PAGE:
15. That’s not a real counter-argument, either
    You never made an argument to counter.

    This tactic, along with repeating things that were already answered as if they were new, is getting to be incredibly annoying.

    And yes, it does show up in the writing of those folks who are paid to drum up public support. Going off of previous tactics, it’ll go into popular use, and won’t die out until there’s a way to specifically answer it. (Sort of like the “search keyword, copy/paste comment” tactic is largely out of favor because searching for an exact phrase would tell you who started it.)

  16. You never made an argument to counter. Measures without precedent need explanations. Why is this done now and not some other time?…You should stop shilling for these people.

     

    And you should stop spinning conspiracy theories. You, rightly claim that anti-Zimmerman folks have made him an “icon of a mess of things they find wrong with the world”. You would do well to avoid behaving similarly with regard to those you disagree with, if only for the fact doing so makes you seem deranged.

     

    My argument, like it or not, was to point out that going before the judge and saying “Your Honor, only a few people were complaining about the noise and the funky odors emanating from the fraternity house, so the cops really had no business showing up in the first place, and besides, you people need to stop harassing us and crack down on the real criminals” is not likely to get you anywhere. Such complaints are perhaps worth a footnote in any real brief, or maybe a slide in the Power Point presentation, but focusing too much on that only makes a case look pathetic. If you find that an uncomfortable or hateful or inappropriate observation, you are entitled to your opinion, but please spare me the loony you-must-be-one-of-those-people accusations, or cut down on the caffeine, or up the Abilify or something. If the Vatican needs to focus on more deserving opponents, I might give you the same suggestion with regard to me.

  17. If you have a specific question with regard to the analogy I offered — for what, about the 3rd time now? — I will do my best to address it. Otherwise, the next time you post about a lack of actual argument, check to see if the same could be said of what you are posting. And if you just want to spew about Jabba the Slut, or something like that because I have become the embodiment of all that you find wrong with the world, then fine, but allow me to note that the vehemence is bizarrely misdirected, and to wonder whether something else is up.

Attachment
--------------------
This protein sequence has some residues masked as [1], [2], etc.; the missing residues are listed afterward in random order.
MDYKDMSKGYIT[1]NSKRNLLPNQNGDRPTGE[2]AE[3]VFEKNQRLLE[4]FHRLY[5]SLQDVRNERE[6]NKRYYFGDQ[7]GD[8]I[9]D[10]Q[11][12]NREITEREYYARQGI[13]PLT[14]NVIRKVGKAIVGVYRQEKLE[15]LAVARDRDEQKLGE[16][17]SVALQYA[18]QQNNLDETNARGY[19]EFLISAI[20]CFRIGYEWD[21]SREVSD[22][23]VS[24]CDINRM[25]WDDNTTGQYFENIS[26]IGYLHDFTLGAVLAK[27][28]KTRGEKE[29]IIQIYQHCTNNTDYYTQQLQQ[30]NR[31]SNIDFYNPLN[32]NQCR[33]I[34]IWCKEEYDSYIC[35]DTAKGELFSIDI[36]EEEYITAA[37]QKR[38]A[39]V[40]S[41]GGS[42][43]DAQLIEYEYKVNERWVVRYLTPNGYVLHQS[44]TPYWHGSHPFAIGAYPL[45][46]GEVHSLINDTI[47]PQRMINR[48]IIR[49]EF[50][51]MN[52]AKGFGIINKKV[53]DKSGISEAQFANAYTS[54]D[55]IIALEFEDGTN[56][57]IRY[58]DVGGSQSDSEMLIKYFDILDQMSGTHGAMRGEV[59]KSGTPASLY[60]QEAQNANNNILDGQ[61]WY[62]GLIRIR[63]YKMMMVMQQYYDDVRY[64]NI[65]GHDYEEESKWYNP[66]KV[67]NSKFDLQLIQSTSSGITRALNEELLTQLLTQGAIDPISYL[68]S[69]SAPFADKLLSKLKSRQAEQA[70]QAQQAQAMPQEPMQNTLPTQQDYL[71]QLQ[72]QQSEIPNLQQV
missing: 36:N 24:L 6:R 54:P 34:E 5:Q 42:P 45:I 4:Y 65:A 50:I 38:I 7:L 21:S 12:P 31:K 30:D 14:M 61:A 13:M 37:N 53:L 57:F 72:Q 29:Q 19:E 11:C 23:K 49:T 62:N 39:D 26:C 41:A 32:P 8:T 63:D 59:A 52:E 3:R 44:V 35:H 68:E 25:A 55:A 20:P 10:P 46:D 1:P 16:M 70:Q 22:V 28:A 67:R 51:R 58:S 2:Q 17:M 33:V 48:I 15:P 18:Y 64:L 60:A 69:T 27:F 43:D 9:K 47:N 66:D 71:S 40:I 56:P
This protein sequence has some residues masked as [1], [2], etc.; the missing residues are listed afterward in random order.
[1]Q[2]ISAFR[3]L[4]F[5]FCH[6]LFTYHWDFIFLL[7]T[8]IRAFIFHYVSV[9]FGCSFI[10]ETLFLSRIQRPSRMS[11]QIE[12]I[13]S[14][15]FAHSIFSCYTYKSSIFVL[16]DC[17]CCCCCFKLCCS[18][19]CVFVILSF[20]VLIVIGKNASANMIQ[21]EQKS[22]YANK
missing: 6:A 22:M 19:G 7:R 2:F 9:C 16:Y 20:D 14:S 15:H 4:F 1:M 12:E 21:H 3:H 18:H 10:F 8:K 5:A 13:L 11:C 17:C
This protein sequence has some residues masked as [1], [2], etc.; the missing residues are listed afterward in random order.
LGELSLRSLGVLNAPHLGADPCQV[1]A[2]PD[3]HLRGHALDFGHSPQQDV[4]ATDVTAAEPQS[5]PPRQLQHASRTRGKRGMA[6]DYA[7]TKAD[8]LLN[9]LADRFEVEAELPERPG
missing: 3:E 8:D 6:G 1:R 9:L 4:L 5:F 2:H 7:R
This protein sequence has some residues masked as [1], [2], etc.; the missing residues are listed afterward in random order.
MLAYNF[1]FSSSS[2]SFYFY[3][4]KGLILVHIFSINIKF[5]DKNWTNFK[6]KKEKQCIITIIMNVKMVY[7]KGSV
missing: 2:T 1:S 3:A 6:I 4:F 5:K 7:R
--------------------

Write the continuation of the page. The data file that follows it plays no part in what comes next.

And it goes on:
Yes, if I come to you and say, “Hey, I hear that Obamacare website is pretty much fixed now, so what say we all give it a try?” or else, apropos of nothing, start extolling the benefits of fracking or Scientology, or even if I start telling you about how much better the bishops’ cable channel is than the one from that angry bitter Mother Angelica, then you have my permission to suspect me of shilling. Otherwise, get a clue, or don’t complain when I question your sanity.

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  19. Taking a step back from my own conversations on the subject on the sad case concerning the FFI, it is safe to say that there are two distinct narratives concerning the Friars: one which sees the fundamental issue as the EF ( the right to celebrate/participate in it) and the heavy-handed if not totally unjust measures of the Vatican’s commission sent to straighten out problems in the order. The second narrative, which I myself have participated in, states that there are other, very serious issues going on in the FFI; the issue is not the EF (and I would add, should not be the EF: that is a right given to Catholics desiring to celebrate/participate in it) this second narrative sees the decisions of the Commission as necessary, although sad.

    I started by saying I am choosing to step back and look at both narratives in order to gain more perspective and to get to the truth of the situation. I understand that the measures of the commission are considered draconian and unjust by many. I understand that. I also understand many upset that the Vatican has not come down on orders or groups that are considered more “liberal”. I myself have no difficulty stating that every disciplinary action of “Rome” has not been just etc.-for example the suppression of the Jesuits or the Knights Templars or certainly the Galileo case. I have no problem saying this.

    However I am still stuck with a question that will not go away. If the problem with the FFI were simply or only the EF as those favoring the first narrative state, why did Pope Benedict, the author of Summorum Pontificem, the great liberalized of the EF see fit to set up a commission to investigate and get a hold of the FFI situation? Why did this take place, when as one poster suggested to me ( and was 100 percent correct) that an easy solution was that the community simply diversify: one having OF and the other, the EF.